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We don't want to grow up, we'll always be Toys 'R' Us kids

We don't want to grow up, we'll always be Toys 'R' Us kids

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by Jerrod Kingery

AUSTIN, Texas — Indulge me if you will as I, a grown man who will be 40 years old in less than six months, eulogize a toy retailer, the venerable Toys R Us, in an essay.

By now you probably know that the 61-year-old toy retailer is shuttering all of its stores, with the last remaining locations--just mere shells, really, selling everything to the bare walls--saying their final goodbyes tomorrow.

In the times we live in, it might seem a little trivial to wax poetic about a giant retailer forced to close its doors because of a perfect storm of internet competition and bad leveraged buyout debt, but this is a real piece of Americana—and to kids of a certain age, let’s say, one of the most tangible connections to our childhoods. Heck, it was the store Nickelodeon gave away shopping sprees to, which was every '80s kid's dream to win.

As a child of the ‘80s to a pop culture-obsessed teenager of the ‘90s and on to my status as an obsessive toy collector today, Toys R Us was always the holy grail of shopping.

The memories of long, parallel aisles filled with pegs and shelves overflowing with Transformers, G.I. Joe, Masters of the Universe, Star Wars, and various other short-lived toys from the 1980s, are some of my warmest of all.

As it’s always been a part of my life, I’ll never remember the first time I went to Toys R Us. The store closest to my childhood home was a special destination in my youth, my sister and me trucked there by my mother for some sort of reward—or on a bad day, to only buy a birthday present for a classmate or cousin.

The anticipation would build as we wound through the serpentine corridor into the store where the shopping carts lived that then spit you out into the seasonal section. From there, it was a beeline to aisle 7C--the action figure aisle--for me, while my sister looked at Cabbage Patch Kids or Popples or Strawberry Shortcake, stuff I wasn’t interested in at the time (oh how that changes when you become an adult toy collector!)

And don’t even get me started on the video games, how you had to glean whatever information you could on the hundreds of Nintendo Entertainment System games available by reading the back of a flap attached to the wall before taking a paper slip to a cage at the front of the store to make your purchase.

By the time I morphed into an awkward teenage nerd big into comic books, my tastes evolved from playing with toys to collecting toys. Toys R Us was ground zero for me to pick up the loads and loads of X-Men and Marvel Comics toys released by Toy Biz—many of which are still in my possession, forever entombed in their blister packs. Naturally, my parents didn’t understand why I would buy a Generation 2 Optimus Prime toy just to leave it in the box, but here we are, 26 years later and it’s still never been touched by human hands.

Of course, as the new millennium dawned, Toys R Us changed for me. Gone were the mile-long aisles, replaced with an open layout that seemed to favor kids clothes and other stuff I wasn’t interested in. Also, mascot Geoffrey the Giraffe was made over, from a friendly, round headed cartoon into a photo-realistic giraffe that talked. Ick.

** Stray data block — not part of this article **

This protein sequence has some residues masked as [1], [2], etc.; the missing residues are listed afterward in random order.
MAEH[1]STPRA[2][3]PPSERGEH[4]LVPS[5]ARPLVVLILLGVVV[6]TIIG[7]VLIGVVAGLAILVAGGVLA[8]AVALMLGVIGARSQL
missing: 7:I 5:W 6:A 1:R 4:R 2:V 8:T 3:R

Despite that, the modern iteration of Toys R Us still catered to me, adding special collectibles to appeal to obsessives who liked to browse. You could buy “Evil Dead 2” and “Clerks” toys there, for crying out loud—those are R-rated movies!

If we’re being honest, though, the last decade has felt like one giant swan song for Toys R Us. Sure, they were doing okay, but you had to wonder how long it would last in this e-commerce era. So when the chain filed for bankruptcy last September and made the liquidation announcement in March, it wasn’t really all that surprising.

During this 3-month wind-down process, I’ve gone to multiple stores multiple times. I picked up some deals, sure, but my goal was to salvage some little piece of the store’s soul to live on in my home, which resembles a toy store in a certain fashion. When the time came for the fixtures to go on sale, I begged and pleaded for the remaining store staff to let me buy anything that remained with a Toys R Us logo.

Mostly, I was turned away, something about corporate rules ordering all such things destroyed. Still, I managed to talk them out of a sign labeling the action figure aisle for two bucks, which I’ll take as a win.

I paid one last visit to the nearest store to me on Wednesday, taking photos to document the sadness at hand, which you can see in the slideshow above. But none of them can top this photo that’s gone viral as people express their sadness, taken by Rene Johnpiere, a now-former TRU employee:

That’s Geoffrey the Giraffe, in his latest star-spangled incarnation, looking like the freed Genie at the end of “Aladdin,” packed for his next adventure. Maybe at the San Antonio Zoo?

So yes, I’m wistful about a guy in a mascot costume with a suitcase as it represents the first time in 40 years I won’t be getting a birthday gift from Toys R Us--which is a big deal for a man-child like myself.

Goodbye, Toys R Us. I'll close out our life together by quoting the anthem of my youth: I don't want to grown up, 'cuz if I did, I couldn't be a Toys R Us kid.

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